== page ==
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Glossary of English Grammar Terms

Active Voice
In the active voice, the subject of the verb does the action (eg They killed the President).
See also Passive Voice.

Adjective
A word like big, red, easy, French etc. An adjective describes a noun or pronoun.

Adverb
A word like slowly, quietly, well, often etc. An adverb modifies a verb.

Article
The "indefinite" articles are a and an. The "definite article" is the.

Auxiliary Verb
A verb that is used with a main verb. Be, do and have are auxiliary verbs. Can, may, must
etc are modal auxiliary verbs.

Clause
A group of words containing a subject and its verb (for example: It was late when he
arrived).

Conjunction
A word used to connect words, phrases and clauses (for example: and, but, if).

Infinitive
The basic form of a verb as in to work or work.

Interjection
An exclamation inserted into an utterance without grammatical connection (for example:
oh!, ah!, ouch!, well!).

Modal Verb
An auxiliary verb like can, may, must etc that modifies the main verb and expresses
possibility, probability etc. It is also called "modal auxiliary verb".

Noun
A word like table, dog, teacher, America etc. A noun is the name of an object, concept,
person or place. A "concrete noun" is something you can see or touch like a person or
car. An "abstract noun" is something that you cannot see or touch like a decision or
happiness. A "countable noun" is something that you can count (for example: bottle,
song, dollar). An "uncountable noun" is something that you cannot count (for example:
water, music, money).
Object
In the active voice, a noun or its equivalent that receives the action of the verb. In the
passive voice, a noun or its equivalent that does the action of the verb.

Participle
The -ing and -ed forms of verbs. The -ing form is called the "present participle". The -ed
form is called the "past participle" (for irregular verbs, this is column 3).

Part Of Speech
One of the eight classes of word in English - noun, verb, adjective, adverb, pronoun,
preposition, conjunction and interjection.

Passive Voice
In the passive voice, the subject receives the action of the verb (eg The President was
killed). See also Active Voice.

Phrase
A group of words not containing a subject and its verb (eg on the table, the girl in a red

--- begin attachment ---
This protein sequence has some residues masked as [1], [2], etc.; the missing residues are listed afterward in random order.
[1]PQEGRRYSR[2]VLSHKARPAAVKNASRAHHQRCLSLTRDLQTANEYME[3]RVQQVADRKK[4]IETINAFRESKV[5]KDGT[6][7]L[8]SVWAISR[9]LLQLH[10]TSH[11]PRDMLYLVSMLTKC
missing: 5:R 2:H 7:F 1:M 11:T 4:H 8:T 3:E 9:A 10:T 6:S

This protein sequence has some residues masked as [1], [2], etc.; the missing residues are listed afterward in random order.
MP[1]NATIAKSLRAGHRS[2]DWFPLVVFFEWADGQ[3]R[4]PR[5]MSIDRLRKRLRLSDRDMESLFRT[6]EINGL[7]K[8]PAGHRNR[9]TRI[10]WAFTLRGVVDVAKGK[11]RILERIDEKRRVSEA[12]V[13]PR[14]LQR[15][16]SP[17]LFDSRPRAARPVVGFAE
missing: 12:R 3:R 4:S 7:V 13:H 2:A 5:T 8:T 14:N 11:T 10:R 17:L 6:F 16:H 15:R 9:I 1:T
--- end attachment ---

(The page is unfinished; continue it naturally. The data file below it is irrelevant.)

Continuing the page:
dress).

Predicate
Each sentence contains (or implies) two parts: a subject and a predicate. The predicate is
what is said about the subject.

Preposition
A word like at, to, in, over etc. Prepositions usually come before a noun and give
information about things like time, place and direction.

Pronoun
A word like I, me, you, he, him, it etc. A pronoun replaces a noun.

Sentence
A group of words that express a thought. A sentence conveys a statement, question,
exclamation or command. A sentence contains or implies a subject and a predicate. In
simple terms, a sentence must contain a verb and (usually) a subject. A sentence starts
with a capital letter and ends with a full stop (.), question mark (?) or exclamation mark
(!).

Subject
Every sentence contains (or implies) two parts: a subject and a predicate. The subject is
the main noun (or equivalent) in a sentence about which something is said.

Tense
The form of a verb that shows us when the action or state happens (past, present or
future). Note that the name of a tense is not always a guide to when the action happens.
The "present continuous tense", for example, can be used to talk about the present or the
future.

Verb
A word like (to) work, (to) love, (to) begin. A verb describes an action or state.
English Parts of Speech

There are thousands of words in any language. But not all words have the same job. For
example, some words express "action".
Other words express a "thing". Other
Some grammar books categorize English into
words "join" one word to another word.
9 or 10 parts of speech. At English Club, we
These are the "building blocks" of the
use the traditional categorization of 8 parts of
language. Think of them like the parts of
speech (see Table for more details).
a house. When we want to build a house,
we use concrete to make the foundations or base. We use bricks to make the walls. We
use window frames to make the windows, and door frames to make the doorways. And
we use cement to join them all together. Each part of the house has its own job. And when
we want to build a sentence, we use the different types of word. Each type of word has its
own job.

We can categorize English words into 8 basic types or classes. These classes are called
"parts of speech".

It's quite important to recognize parts of speech. This helps you to analyze sentences and
understand them. It also helps you to construct good sentences.

In this lesson, we have an overview of the eight parts of speech, followed by a quiz to
check your understanding:

• Parts of Speech Table


• Parts of Speech Examples
• Words with More than One Job
Parts of Speech Table

This is a summary of the 8 parts of speech*. You can find more detail if you click on each
part of speech.